Angolan army says rebel leader is dead
Saturday, February 23, 2002
LUANDA, Angola -- Jonas Savimbi, leader of the rebel group that has fought the government and frustrated peace efforts for nearly three decades, was killed Friday in a military attack on UNITA forces in southeast Angola, the army and government said.
The armed forces said Savimbi, 67, died around 3 p.m. in an offensive in Moxico province.
There was no independent confirmation of the claim. UNITA officials, who are hiding in the Angolan bush, were not available for comment.
If confirmed, Savimbi's death could open the way for long-lasting peace in the southwest African country where civil war has raged off and on for 27 years.
Half a million people are believed to have died because of the war, though there are no confirmed figures. About 4 million people -- roughly one-third of the population -- have been driven from their homes by the fighting.
Savimbi's animosity toward President Jose Eduardo dos Santos, who has ruled since 1977, has repeatedly frustrated international efforts to end the fighting. Three peace deals have collapsed.
The government said Friday it was ready to fully implement a 1994 peace accord calling for regular democratic elections.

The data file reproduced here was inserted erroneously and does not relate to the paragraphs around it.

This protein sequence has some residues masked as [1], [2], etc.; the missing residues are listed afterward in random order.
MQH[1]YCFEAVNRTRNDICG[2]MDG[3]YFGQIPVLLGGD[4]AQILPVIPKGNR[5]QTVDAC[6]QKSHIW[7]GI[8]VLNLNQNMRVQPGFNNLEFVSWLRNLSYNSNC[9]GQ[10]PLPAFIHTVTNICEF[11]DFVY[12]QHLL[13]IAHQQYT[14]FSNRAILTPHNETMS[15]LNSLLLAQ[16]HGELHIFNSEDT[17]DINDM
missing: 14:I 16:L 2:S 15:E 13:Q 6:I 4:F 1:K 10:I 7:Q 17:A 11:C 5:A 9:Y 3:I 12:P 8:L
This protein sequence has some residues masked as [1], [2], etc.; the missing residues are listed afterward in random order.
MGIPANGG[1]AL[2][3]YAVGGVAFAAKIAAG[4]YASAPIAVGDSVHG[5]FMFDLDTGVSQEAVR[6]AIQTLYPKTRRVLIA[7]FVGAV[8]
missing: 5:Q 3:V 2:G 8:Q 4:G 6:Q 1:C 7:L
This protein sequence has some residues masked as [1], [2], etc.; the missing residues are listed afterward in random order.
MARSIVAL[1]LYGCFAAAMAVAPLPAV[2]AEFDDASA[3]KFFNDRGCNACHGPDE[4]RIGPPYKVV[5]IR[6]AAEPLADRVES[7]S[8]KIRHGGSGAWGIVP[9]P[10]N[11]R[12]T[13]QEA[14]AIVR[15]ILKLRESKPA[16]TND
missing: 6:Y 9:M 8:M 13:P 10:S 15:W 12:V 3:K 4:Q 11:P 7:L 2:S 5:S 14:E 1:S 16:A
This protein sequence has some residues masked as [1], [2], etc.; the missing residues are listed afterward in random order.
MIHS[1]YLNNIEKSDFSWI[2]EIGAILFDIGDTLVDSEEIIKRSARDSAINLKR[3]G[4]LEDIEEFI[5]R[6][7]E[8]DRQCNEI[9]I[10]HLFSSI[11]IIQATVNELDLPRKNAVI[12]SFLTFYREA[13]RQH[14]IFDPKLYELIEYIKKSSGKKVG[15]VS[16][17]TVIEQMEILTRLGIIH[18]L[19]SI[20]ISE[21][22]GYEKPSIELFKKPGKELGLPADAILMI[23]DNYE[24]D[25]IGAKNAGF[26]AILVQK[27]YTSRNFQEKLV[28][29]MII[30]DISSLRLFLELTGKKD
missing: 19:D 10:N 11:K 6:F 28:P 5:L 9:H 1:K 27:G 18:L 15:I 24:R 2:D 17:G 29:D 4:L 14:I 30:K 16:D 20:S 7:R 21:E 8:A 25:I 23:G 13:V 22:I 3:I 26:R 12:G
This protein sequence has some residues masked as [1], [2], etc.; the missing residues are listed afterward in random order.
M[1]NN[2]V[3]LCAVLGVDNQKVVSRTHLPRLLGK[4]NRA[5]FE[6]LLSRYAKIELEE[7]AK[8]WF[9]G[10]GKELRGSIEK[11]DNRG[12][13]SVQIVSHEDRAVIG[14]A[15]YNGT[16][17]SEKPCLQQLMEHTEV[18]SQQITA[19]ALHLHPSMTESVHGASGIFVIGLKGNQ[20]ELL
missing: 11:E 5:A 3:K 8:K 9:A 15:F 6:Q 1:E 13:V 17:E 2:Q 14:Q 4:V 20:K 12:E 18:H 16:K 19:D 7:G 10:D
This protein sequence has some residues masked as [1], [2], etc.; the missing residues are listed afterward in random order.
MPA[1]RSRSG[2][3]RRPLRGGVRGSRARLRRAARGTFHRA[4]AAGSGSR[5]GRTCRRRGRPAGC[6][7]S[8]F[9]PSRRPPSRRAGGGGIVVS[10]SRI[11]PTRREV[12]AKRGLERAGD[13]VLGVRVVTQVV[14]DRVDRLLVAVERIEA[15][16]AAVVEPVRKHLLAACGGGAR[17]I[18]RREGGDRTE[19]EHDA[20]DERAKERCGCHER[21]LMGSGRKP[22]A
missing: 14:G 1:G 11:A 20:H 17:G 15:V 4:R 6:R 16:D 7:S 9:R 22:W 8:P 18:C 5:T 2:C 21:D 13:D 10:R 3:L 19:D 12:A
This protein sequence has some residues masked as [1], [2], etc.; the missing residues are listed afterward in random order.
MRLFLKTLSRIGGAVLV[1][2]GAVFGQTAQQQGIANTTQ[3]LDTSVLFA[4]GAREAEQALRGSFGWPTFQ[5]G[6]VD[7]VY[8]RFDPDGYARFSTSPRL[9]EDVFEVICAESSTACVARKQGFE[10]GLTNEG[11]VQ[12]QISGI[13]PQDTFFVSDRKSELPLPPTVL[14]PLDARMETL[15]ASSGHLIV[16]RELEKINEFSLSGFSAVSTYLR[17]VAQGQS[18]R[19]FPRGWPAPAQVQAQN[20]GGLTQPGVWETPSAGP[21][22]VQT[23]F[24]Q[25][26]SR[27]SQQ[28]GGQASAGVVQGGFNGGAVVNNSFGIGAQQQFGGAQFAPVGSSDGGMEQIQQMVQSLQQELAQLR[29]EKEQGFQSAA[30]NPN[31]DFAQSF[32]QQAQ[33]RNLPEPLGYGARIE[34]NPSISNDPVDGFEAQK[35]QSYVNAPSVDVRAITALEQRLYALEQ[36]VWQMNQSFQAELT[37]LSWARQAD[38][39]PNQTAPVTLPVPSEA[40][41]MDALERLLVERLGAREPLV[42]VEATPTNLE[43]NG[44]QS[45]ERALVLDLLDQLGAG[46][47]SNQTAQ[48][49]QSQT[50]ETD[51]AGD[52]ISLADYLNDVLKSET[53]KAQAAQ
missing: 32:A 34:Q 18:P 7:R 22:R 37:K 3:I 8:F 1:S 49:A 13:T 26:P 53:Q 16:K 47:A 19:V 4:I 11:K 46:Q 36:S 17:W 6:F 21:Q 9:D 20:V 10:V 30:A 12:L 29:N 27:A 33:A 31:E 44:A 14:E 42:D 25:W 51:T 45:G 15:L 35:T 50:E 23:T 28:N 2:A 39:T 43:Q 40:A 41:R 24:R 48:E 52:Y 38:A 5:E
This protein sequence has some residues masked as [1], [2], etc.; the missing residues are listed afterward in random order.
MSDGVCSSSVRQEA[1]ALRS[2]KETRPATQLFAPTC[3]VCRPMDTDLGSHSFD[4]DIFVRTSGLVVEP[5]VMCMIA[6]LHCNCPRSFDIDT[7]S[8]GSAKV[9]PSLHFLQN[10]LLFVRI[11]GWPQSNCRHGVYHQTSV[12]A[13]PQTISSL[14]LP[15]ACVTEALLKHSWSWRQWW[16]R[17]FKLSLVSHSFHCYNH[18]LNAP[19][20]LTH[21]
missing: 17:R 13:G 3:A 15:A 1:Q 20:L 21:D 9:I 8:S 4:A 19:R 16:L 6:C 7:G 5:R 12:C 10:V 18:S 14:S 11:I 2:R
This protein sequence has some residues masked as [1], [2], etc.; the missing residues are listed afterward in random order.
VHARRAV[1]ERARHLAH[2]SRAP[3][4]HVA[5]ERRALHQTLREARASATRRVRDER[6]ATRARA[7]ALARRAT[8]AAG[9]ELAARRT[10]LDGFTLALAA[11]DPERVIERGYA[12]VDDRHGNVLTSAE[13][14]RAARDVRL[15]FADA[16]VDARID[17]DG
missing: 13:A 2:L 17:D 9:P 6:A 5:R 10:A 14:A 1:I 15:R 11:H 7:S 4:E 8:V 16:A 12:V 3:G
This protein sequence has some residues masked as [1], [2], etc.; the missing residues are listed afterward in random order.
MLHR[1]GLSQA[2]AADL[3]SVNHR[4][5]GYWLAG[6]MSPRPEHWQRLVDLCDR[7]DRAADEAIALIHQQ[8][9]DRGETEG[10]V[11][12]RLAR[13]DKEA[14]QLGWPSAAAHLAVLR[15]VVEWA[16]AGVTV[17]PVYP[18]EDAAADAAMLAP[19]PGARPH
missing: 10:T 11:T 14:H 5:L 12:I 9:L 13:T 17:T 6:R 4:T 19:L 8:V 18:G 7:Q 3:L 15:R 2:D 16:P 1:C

Aldemiro Vaz de Conceicao, spokesman for President Jose Eduardo dos Santos, said the army was holding Savimbi's body in Moxico.
"We're going to broadcast television footage of the body," Vaz de Conceicao said. The footage wasn't expected to arrive in Luanda until Saturday because of bad weather.
In several neighborhoods, local residents hooted their car horns in celebration Friday.
Police urged calm. Two police helicopters hovered over the coastal city, and red tracers from automatic weapons fired by the presidential guard streaked across the night sky. Several thousand elite troops were guarding the presidential palace on the outskirts of the capital.
It was not clear whether anyone from UNITA's ranks could replace Savimbi. UNITA vice president Antonio Dembo and Savimbi's close aide Paulo Lukamba Gato are believed to be alive and hiding in rural Angola.